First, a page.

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I have a question about how to do shops. How do I handle them in Pathfinder? What do I make available for my players to buy? I know there are prices for items in the manual, but I don't think they could buy anything in the manual could they? I'm not sure if shops have to make everything in the manual available to be sold in the one place, and I'm not sure how to roleplay shops and create their inventory.

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  • \$\begingroup\$ Should an answer cover one thing—like mundane items, magical items, pets, or services—or attempt to be comprehensive? \$\endgroup\$ – Hey I Can Chan Mar 2 '18 at 16:15
  • \$\begingroup\$ I am asking whether all of those things could be sold in one place, and if not sold at all. \$\endgroup\$ – Stephen Mar 2 '18 at 16:16
  • \$\begingroup\$ Is the question 'what can players buy (in general)' or 'what does a specific store sell'? This question is rather broad, and could be either about the players obtaining new items or the roleplaying of shops and the creating of their inventory. \$\endgroup\$ – Erik Mar 2 '18 at 16:17
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    \$\begingroup\$ I am asking how to roleplay shops and create their inventory. \$\endgroup\$ – Stephen Mar 2 '18 at 16:19
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    \$\begingroup\$ From what I understand, Stephen just needs an introduction to how shops work at all in running Pathfinder games. We play video games where any shop can buy or sell literally anything like they've all got a magical portal to the same infinite plane of items and money; there are board games where we might be lucky to find a merchant who wants to sell us a pile of dirt. Stephen needs to know how Pathfinder handles this stuff. (Is this accurate, Stephen?) We can speak to the kind of philosophy that goes into how Pathfinder shops work, fundamentally, as a starter. \$\endgroup\$ – doppelgreener Mar 2 '18 at 16:24
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I know there are prices for items in the manual, but I don't think they could buy anything in the manual could they?

Here's a handy guide to population size and what might be available

Basically how large a settlement is determines what you can buy there. There's a cap on what they might have available determined by that.

Available Magic Items

\begin{array}{lllll} \text{Community Size} & \text{Base Value}& \text{Minor}& \text{Medium}& \text{Major} \\ \hline \text{Thorpe} & 50 \text{gp} & 1\text{d}4 \text{ items}& — & — \\ \text{Hamlet} & 200 \text{gp} & 1\text{d}6 \text{ items}& — & — \\ \text{Village} & 500 \text{gp} & 2\text{d}4 \text{ items} & 1\text{d}4 \text{ items} & — \\ \text{Small town} & 1,000 \text{gp} & 3\text{d}4 \text{ items} & 1\text{d}6 \text{ items}& — \\ \text{Large town} & 2,000 \text{gp}& 3\text{d}4 \text{ items}& 2\text{d}4 \text{ items}& 1\text{d}4 \text{ items} \\ \text{Small city} & 4,000 \text{gp} & 4\text{d}4 \text{ items} & 3\text{d}4 \text{ items} & 1\text{d}6 \text{ items} \\ \text{Large city} & 8,000 \text{gp} & 4\text{d}4 \text{ items} & 3\text{d}4 \text{ items} & 2\text{d}4 \text{ items} \\ \text{Metropolis} & 16,000 \text{gp} & * & 4\text{d}4 \text{ items} & 3\text{d}4 \text{ items} \\ \end{array}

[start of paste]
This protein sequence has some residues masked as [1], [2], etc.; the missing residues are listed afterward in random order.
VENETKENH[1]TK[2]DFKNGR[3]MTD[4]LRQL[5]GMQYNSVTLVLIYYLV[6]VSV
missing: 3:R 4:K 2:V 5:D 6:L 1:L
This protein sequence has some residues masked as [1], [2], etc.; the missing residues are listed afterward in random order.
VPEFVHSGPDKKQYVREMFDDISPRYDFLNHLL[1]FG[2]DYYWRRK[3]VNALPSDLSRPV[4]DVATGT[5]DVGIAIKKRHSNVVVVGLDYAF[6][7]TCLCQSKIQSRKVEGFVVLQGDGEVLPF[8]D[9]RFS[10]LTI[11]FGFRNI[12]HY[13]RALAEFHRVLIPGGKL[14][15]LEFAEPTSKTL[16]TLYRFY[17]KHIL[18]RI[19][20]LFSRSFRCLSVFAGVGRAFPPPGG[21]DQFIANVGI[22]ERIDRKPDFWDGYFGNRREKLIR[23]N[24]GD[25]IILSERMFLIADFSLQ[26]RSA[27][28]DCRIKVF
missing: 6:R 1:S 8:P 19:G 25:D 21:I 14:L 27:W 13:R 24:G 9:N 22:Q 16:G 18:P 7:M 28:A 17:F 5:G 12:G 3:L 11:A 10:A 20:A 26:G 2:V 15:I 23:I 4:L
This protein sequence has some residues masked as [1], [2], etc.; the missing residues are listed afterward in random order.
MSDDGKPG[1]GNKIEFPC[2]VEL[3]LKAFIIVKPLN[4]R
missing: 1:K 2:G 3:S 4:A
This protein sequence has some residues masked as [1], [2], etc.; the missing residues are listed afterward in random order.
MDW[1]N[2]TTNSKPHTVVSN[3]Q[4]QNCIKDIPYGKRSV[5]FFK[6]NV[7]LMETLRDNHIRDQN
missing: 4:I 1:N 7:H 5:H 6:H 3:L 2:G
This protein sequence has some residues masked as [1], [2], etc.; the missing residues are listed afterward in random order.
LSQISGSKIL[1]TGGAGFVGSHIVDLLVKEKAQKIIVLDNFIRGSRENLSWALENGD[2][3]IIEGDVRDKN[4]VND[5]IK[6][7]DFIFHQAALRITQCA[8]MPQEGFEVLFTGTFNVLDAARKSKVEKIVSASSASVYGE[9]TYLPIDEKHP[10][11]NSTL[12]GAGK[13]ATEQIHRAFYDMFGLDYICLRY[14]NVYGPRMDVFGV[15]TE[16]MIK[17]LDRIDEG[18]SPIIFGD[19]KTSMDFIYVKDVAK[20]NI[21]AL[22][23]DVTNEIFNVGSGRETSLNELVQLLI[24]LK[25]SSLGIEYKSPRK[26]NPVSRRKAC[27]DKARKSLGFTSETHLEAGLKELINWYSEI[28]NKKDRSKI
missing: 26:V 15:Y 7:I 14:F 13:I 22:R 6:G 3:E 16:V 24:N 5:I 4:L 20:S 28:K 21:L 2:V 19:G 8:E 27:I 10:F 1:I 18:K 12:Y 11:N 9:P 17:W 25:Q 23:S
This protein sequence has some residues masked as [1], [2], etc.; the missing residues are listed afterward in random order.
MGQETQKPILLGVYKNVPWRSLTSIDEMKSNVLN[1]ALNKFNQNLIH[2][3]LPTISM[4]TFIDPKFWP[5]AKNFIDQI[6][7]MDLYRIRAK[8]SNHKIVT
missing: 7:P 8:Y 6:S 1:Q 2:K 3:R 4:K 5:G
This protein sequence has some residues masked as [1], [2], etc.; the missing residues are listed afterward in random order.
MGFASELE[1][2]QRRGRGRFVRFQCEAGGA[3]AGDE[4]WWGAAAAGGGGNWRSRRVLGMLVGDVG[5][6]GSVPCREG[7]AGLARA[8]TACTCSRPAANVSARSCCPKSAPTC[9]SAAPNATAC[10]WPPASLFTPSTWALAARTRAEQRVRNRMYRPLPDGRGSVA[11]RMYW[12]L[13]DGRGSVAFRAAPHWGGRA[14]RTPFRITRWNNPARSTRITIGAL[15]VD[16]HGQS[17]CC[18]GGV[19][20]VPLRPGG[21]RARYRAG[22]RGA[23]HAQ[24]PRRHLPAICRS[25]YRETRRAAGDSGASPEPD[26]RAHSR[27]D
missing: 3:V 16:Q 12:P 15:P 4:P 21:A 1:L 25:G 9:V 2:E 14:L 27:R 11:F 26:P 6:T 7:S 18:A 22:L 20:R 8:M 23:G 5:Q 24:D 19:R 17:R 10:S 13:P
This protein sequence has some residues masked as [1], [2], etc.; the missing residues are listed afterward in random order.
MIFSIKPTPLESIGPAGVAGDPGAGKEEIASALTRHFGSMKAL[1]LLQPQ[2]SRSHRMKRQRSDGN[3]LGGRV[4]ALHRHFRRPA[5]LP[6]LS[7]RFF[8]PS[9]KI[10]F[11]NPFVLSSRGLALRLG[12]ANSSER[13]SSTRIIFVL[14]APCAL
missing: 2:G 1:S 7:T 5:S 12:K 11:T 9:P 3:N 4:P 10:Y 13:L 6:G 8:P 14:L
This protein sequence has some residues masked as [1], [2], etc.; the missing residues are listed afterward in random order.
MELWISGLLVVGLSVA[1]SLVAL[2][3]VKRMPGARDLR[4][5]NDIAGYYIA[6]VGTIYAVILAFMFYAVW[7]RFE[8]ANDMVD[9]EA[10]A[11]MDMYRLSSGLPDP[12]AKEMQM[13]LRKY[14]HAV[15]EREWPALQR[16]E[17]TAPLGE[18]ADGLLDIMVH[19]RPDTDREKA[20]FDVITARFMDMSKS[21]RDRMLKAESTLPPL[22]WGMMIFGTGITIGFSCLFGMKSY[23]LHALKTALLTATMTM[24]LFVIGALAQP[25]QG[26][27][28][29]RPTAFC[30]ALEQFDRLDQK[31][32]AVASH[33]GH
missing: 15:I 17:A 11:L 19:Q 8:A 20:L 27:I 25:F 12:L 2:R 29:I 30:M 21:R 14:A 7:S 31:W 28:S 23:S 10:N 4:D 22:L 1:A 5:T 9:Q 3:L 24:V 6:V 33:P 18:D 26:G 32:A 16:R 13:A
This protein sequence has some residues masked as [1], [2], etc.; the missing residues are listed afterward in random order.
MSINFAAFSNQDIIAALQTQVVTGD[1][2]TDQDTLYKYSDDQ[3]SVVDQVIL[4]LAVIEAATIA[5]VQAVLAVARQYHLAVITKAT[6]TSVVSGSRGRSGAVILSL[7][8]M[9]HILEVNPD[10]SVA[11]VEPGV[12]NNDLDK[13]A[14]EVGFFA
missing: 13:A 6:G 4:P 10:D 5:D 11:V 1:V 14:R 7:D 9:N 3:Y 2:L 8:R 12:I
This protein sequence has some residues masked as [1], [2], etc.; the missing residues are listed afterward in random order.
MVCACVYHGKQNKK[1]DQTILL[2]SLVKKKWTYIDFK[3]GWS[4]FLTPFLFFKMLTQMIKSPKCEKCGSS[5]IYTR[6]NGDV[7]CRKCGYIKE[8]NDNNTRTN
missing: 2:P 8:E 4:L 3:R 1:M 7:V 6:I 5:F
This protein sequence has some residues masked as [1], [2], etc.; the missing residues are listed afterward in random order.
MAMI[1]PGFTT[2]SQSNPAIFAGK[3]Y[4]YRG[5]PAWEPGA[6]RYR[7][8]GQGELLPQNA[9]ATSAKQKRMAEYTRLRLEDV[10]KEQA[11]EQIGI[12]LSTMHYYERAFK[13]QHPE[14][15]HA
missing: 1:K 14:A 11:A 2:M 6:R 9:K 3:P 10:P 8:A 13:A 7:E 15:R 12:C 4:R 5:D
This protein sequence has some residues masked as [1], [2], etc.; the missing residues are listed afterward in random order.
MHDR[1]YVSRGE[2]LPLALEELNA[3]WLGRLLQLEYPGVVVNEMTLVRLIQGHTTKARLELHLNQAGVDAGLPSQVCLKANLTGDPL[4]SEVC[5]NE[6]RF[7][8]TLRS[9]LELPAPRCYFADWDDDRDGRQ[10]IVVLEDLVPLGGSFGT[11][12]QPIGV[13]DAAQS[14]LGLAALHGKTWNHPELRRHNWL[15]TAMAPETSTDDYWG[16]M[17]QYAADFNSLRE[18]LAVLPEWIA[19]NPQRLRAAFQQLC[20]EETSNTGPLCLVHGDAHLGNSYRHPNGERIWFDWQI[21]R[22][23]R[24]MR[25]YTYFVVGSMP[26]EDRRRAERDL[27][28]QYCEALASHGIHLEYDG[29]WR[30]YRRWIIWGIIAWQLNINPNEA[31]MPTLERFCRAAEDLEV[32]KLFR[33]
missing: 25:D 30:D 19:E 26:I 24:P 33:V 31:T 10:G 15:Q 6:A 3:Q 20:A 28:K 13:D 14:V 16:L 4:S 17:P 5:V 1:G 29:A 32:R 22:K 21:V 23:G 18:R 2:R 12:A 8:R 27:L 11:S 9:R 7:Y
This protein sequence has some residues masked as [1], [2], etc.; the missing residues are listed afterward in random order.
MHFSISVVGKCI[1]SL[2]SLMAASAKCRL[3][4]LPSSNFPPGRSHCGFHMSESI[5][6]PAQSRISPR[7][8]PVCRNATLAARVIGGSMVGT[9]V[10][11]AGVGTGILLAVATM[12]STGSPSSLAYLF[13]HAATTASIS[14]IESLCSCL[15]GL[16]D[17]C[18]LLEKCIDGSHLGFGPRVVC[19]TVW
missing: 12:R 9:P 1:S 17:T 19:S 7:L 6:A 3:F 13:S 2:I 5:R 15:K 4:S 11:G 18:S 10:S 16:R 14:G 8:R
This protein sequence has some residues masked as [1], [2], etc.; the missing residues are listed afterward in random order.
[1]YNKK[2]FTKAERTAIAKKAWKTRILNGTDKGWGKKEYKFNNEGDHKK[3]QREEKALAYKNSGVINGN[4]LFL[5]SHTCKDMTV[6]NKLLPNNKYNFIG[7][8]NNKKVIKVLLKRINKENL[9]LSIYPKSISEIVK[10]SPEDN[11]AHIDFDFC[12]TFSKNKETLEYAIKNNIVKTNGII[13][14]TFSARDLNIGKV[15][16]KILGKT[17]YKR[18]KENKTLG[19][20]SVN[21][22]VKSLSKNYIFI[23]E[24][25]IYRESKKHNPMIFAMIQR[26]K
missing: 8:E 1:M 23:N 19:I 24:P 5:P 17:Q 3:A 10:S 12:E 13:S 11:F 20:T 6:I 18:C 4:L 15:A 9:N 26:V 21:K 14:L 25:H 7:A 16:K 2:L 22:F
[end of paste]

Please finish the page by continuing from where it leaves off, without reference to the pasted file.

* In a metropolis, nearly all minor magic items are available.

Now, these are just guidelines--you can fiddle with this any way you like as GM--or you can have an area that specializes in a particular type of magic but is opposed to others. Magic items that are necromantic in nature, or even charisma boosting items may be seen as illegal or possibly immoral. Not everyone carries everything, and some items might not be out, and only will be if a shop owner actually likes you.

Shops work in Pathfinder a bit how real world shops do rather than video game shops. So it isn't about shopping via the manual. And it isn't quite like shopping at Walmart either. They don't have places like this.

How I work it is this--Shops can and do specialize. General stores for adventurers might have a little bit of everything, but it doesn't mean that they will have anything other than healing potions, and you might have to go to the potion shop for anything else, and so on. A town can be known for potions, and have more expensive items of that than you might expect for their size, but could lack in all other magic items.

Every shop and settlement is different. Some shops will only carry mundane items, or be geared towards adventurers and so on.

I look at the types of items to see if they make sense, even if they are mundane. One example--a masterwork or even regular lockpick set. In the real world lock pick sets (until just recently with the advent of the internet) were actually not that easy to get. 10-20 years ago here in the real world you could not pick them up just anywhere. If you were a shop owner in a kind of medieval setting, would you be selling them?